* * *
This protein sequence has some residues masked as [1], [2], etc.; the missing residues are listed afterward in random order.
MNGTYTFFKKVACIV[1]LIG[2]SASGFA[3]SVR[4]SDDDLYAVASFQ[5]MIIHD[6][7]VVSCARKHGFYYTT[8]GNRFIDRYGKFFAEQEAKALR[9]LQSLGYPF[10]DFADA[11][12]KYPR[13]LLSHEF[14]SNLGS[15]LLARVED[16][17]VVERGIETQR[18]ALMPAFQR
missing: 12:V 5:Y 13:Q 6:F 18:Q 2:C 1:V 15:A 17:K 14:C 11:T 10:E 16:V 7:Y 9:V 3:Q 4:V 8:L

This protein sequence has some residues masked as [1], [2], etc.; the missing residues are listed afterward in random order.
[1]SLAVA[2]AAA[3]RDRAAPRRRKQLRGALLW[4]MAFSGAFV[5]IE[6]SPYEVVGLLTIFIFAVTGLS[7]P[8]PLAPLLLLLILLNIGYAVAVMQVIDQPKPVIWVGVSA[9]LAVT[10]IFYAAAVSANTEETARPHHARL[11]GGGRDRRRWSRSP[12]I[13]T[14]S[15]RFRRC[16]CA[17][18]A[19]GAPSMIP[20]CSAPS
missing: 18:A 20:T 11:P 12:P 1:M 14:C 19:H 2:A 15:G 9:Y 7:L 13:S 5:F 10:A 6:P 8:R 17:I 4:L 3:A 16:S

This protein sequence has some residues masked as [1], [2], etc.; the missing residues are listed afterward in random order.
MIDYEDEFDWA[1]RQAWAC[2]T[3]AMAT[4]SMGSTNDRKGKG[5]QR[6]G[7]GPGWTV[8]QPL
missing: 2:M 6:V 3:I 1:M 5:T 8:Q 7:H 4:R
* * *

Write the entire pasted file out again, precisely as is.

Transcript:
This protein sequence has some residues masked as [1], [2], etc.; the missing residues are listed afterward in random order.
MNGTYTFFKKVACIV[1]LIG[2]SASGFA[3]SVR[4]SDDDLYAVASFQ[5]MIIHD[6][7]VVSCARKHGFYYTT[8]GNRFIDRYGKFFAEQEAKALR[9]LQSLGYPF[10]DFADA[11][12]KYPR[13]LLSHEF[14]SNLGS[15]LLARVED[16][17]VVERGIETQR[18]ALMPAFQR
missing: 12:V 5:Y 13:Q 6:F 18:Q 2:C 1:V 15:A 17:K 14:C 11:T 10:E 16:V 7:Y 9:V 3:Q 4:V 8:L

This protein sequence has some residues masked as [1], [2], etc.; the missing residues are listed afterward in random order.
[1]SLAVA[2]AAA[3]RDRAAPRRRKQLRGALLW[4]MAFSGAFV[5]IE[6]SPYEVVGLLTIFIFAVTGLS[7]P[8]PLAPLLLLLILLNIGYAVAVMQVIDQPKPVIWVGVSA[9]LAVT[10]IFYAAAVSANTEETARPHHARL[11]GGGRDRRRWSRSP[12]I[13]T[14]S[15]RFRRC[16]CA[17][18]A[19]GAPSMIP[20]CSAPS
missing: 18:A 20:T 11:P 12:P 1:M 14:C 19:H 2:A 15:G 9:Y 7:L 13:S 5:F 10:A 6:P 8:R 17:I 4:L 3:A 16:S

This protein sequence has some residues masked as [1], [2], etc.; the missing residues are listed afterward in random order.
MIDYEDEFDWA[1]RQAWAC[2]T[3]AMAT[4]SMGSTNDRKGKG[5]QR[6]G[7]GPGWTV[8]QPL
missing: 2:M 6:V 3:I 1:M 5:T 8:Q 7:H 4:R